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Because Windows 10 is unlike Windows 8.1 or anything prior. So 20 years of experience just went out the Window, literally.

Connected drives become extensions of C. Windows now sees every drive as C drive, physical or logical, and the actual drive letters are meaningless. Prior, a drive was a drive and E was seperate to C, that's no so now, it's all C according to windows. Libraries, pagefile, a bunch of stuff is all used across the entirety of the Virtual C, regardless of its actual drive designation.

It's like taking the family to get ice-cream. Previously, your wife's and each kids ice-cream was theirs, you had to ask if you wanted a bite. Now Windows claims ownership of all the ice-cream and you get to eat any of theirs at any time regardless of actual ownership. And they can't even take a bite of their own ice-cream without Your permission.
 
Windows 10 LOVES to keep stuff around. It's also difficult to clean up some old drivers and library files, even with proper DISM commands or disk cleanup. As Microsoft releases large-ish feature and regular updates, your drive will slowly fill up. Features updates become mandatory after 6-18 months (depending on how much you work to turn them off). Add Microsoft Office to the mix and you'll lose another 5+GBs. Add multiple users to the OS and each profile will take up space. Now let's think about the pagefile, hibernate file, add other programs - you should get the picture by now.

If I expected to be using the same OS 3+ years down the road I wouldn't budget anything less than 75GBs for just the OS. This doesn't include ANY programs - just growth space for the OS alone.

It's still good practice to keep your SSD drive usage below 80% as even good Samsung, Western Digital, Crucial, etc. drives slow down as they get closer to full and it's perfectly fine to install your games, programs, personal files all on one bigger drive. Just make sure you've got a backup.
 

TommyTwoTone66

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I switched to using a 500GB NVMe drive as a boot drive 2 years ago and have never looked back. Windows loads and runs like an iPad. I turn the PC on, there it is waiting for me immediately.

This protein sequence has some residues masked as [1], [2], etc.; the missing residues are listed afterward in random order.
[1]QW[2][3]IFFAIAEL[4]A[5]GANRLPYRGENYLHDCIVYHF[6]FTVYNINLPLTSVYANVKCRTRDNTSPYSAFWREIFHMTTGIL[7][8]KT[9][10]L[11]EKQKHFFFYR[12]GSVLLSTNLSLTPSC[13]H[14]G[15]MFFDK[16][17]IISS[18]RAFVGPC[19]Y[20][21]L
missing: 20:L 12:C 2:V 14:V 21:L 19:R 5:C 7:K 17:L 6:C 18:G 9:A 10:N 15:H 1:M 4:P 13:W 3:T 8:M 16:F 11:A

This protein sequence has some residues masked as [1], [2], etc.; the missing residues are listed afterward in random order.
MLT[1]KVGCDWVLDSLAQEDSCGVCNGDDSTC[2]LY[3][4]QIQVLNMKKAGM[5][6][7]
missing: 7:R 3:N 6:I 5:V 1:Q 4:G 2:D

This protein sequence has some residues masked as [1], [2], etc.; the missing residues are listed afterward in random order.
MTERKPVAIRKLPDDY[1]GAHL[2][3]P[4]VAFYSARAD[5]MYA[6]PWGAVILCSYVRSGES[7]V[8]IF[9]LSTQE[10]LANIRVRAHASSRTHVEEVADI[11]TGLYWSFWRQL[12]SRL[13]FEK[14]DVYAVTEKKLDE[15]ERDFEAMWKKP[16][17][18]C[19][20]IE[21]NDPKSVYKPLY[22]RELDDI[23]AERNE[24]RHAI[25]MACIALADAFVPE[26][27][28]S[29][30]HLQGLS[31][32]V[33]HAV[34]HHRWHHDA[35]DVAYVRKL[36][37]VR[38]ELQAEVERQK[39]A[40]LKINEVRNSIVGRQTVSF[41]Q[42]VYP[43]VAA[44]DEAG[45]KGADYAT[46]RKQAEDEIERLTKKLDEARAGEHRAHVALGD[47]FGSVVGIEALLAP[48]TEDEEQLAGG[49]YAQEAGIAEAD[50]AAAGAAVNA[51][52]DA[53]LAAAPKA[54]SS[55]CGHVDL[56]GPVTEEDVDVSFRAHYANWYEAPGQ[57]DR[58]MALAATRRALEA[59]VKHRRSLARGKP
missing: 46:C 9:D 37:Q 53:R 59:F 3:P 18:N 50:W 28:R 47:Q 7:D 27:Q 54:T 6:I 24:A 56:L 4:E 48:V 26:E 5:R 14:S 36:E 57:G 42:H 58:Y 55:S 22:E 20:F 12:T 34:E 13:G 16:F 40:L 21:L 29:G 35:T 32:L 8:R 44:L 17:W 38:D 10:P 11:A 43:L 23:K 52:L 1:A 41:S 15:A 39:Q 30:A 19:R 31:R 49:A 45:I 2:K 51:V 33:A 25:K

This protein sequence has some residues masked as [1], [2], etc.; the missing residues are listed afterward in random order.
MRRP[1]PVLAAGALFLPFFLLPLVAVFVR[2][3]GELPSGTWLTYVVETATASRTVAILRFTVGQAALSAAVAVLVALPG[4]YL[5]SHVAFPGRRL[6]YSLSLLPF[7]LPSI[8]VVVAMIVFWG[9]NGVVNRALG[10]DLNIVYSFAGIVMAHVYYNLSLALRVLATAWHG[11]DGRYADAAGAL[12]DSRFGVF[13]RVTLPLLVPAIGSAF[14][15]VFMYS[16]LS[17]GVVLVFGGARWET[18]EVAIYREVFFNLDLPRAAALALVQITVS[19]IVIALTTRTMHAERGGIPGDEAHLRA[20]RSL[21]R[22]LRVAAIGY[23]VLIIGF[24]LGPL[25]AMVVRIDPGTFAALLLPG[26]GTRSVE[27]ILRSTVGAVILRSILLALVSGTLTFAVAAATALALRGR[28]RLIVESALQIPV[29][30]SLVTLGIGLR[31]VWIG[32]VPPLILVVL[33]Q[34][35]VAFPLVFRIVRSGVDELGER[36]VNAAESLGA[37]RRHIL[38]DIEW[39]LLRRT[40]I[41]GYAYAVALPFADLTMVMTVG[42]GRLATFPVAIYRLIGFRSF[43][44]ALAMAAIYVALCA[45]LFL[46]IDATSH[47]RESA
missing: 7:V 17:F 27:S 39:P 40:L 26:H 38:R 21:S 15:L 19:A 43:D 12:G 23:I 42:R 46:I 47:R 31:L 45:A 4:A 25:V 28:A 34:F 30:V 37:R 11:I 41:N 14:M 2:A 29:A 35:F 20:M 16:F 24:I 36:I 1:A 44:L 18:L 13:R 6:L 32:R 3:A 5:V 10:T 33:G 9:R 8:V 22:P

Samsung EVOs are fast but a cheaper brand like a Corsair Force series is pretty much as fast for half the price. I have the Force MP510 and it runs like a screaming banshee.

I would say if you're any kind of serious user which you probably are since you're posting on Toms Hardware, then you probably want at least 250GB as your boot drive, and ideally 500GB if you can afford it. Apps these days are getting bigger and bigger, and a free game like COD Warzone is easily 70GB installed, just for one game, so you really want to get as much space as possible.
 

Zerk2012

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Going by US prices I would get a WD 500GB for the OS and programs and a separate MX 500 1TB SSD for the games for the same price as the single drive.

My personal preference is the OS and programs on a separate drive from everything else.
PCPartPicker Part List

Type|Item|Price
:----|:----|:----
Storage | Western Digital SN750 500 GB M.2-2280 NVME Solid State Drive | $66.98 @ Amazon
Storage | Crucial MX500 1 TB 2.5" Solid State Drive | $89.99 @ Adorama
Storage | Samsung 970 Evo Plus 1 TB M.2-2280 NVME Solid State Drive | $159.90 @ Amazon
| Prices include shipping, taxes, rebates, and discounts |
| Total | $316.87
| Generated by PCPartPicker 2021-04-30 18:44 EDT-0400 |

EDIT another example of post then buy don't buy then post.
 
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TommyTwoTone66

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Going by US prices I would get a WD 500GB for the OS and programs and a separate MX 500 1TB SSD for the games for the same price as the single drive.

My personal preference is the OS and programs on a separate drive from everything else.
PCPartPicker Part List

Type|Item|Price
:----|:----|:----
Storage | Western Digital SN750 500 GB M.2-2280 NVME Solid State Drive | $66.98 @ Amazon
Storage | Crucial MX500 1 TB 2.5" Solid State Drive | $89.99 @ Adorama
Storage | Samsung 970 Evo Plus 1 TB M.2-2280 NVME Solid State Drive | $159.90 @ Amazon
| Prices include shipping, taxes, rebates, and discounts |
| Total | $316.87
| Generated by PCPartPicker 2021-04-30 18:44 EDT-0400 |
$70 is an astonishingly good price for that drive. If you have an NVMe slot and aren't using it, that's such a no-brainer of an upgrade.